As representatives from the General Assembly’s money committees begin work on a budget compromise, Governor Glenn Youngkin sent a letter to them reiterating his top priorities for the budget.
There’s a tension between the House of Delegates and the Senate proposals on how to spend revenue surplus and one-time resources. Both chambers’ proposals advance increased spending, but the House of Delegates prioritizes extensive tax cuts with more moderate new spending while the Senate includes more new spending but moderate cuts.
Youngkin’s priorities align more closely with the House bill, and in his Friday letter, he argued that Virginia’s financial position allows both for more spending in key areas and for extensive tax cuts, all while adding resources to Virginia’s rainy day fund.
“These priorities include supporting our schools and teachers with the largest education budget in Virginia’s history, providing more training and better equipment for law enforcement, expanded behavioral health programs, salary increases for state employees, law enforcement, and teachers, and the many other strategic programs identified by the General Assembly,” the governor wrote.
“Lastly, and very importantly, we are able to both return a meaningful portion of our unanticipated tax receipts and reduce go forward tax burdens for the citizens of Virginia,” he wrote.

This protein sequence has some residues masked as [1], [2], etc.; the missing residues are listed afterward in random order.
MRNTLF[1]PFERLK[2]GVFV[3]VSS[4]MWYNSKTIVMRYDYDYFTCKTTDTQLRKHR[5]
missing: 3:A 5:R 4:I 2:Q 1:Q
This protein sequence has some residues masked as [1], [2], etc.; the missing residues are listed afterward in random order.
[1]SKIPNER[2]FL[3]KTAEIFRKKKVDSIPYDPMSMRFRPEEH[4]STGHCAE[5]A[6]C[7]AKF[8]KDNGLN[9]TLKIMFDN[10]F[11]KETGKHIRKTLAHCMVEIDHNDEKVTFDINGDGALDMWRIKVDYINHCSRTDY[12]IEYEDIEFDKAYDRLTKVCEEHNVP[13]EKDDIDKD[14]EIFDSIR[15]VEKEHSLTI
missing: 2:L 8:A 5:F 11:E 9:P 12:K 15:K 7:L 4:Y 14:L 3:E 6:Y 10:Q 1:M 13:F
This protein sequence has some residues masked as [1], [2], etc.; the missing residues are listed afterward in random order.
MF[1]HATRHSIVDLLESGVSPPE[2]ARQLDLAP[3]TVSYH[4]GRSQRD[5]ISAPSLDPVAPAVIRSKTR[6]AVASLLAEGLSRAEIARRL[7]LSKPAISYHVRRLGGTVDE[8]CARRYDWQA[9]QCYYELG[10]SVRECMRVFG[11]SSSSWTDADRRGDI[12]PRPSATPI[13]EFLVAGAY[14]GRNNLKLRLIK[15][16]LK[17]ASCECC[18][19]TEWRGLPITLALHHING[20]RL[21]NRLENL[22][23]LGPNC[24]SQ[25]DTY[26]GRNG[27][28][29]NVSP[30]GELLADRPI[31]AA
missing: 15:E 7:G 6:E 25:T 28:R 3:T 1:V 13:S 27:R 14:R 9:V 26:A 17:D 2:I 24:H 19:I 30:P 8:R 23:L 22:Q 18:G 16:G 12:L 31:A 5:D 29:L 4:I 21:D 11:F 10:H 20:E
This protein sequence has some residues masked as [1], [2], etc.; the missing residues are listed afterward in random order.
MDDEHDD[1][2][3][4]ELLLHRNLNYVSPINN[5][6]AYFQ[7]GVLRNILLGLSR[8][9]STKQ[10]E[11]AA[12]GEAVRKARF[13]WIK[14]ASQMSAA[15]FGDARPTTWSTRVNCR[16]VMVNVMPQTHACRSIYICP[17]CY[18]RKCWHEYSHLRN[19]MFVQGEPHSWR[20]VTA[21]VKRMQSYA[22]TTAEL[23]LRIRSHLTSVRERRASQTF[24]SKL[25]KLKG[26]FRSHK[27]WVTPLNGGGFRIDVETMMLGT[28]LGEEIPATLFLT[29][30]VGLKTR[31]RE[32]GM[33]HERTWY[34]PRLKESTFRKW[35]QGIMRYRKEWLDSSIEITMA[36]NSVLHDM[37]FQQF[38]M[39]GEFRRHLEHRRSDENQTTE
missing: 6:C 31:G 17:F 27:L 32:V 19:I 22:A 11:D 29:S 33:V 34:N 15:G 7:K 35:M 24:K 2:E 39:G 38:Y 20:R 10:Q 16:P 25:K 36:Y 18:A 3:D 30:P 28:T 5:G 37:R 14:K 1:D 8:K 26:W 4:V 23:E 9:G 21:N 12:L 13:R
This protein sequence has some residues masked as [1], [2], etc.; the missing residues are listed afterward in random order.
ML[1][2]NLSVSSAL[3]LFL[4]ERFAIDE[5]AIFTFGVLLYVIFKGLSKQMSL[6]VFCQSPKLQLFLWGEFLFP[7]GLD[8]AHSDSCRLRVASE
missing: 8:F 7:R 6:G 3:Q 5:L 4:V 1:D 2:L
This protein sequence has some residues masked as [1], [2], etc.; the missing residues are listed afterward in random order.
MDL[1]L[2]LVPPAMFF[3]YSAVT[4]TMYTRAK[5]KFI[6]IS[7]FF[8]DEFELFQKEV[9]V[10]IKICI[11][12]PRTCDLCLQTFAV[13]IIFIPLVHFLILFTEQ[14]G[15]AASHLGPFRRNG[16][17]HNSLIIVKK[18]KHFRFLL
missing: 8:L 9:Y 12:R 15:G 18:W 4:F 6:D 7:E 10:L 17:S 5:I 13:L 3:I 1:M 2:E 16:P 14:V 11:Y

Recent polling on tax policy shows different results. At the end of February, a Wason Center poll found limited public support for tax cuts, but a poll commissioned by the Virginia Hospital and Healthcare Association (VHHA) released Friday found broad support for tax cuts.
The poll cited Virginia’s $14 billion surplus, and presented two options:
“Give $5 billion dollars back to Virginians and invest the rest on law enforcement and education,” or “Spend the money on more government programs, creating long-term taxpayer obligations.”
68.2 percent of poll respondents chose the first option. The poll also found a 50.2 percent approval rate for Youngkin, and a 40 percent disapproval rate. McLaughlin and Associates conducted the poll on March 1 – 2. The poll has a sample size of 400 with a margin of error of plus-or-minus 4.9 percent.
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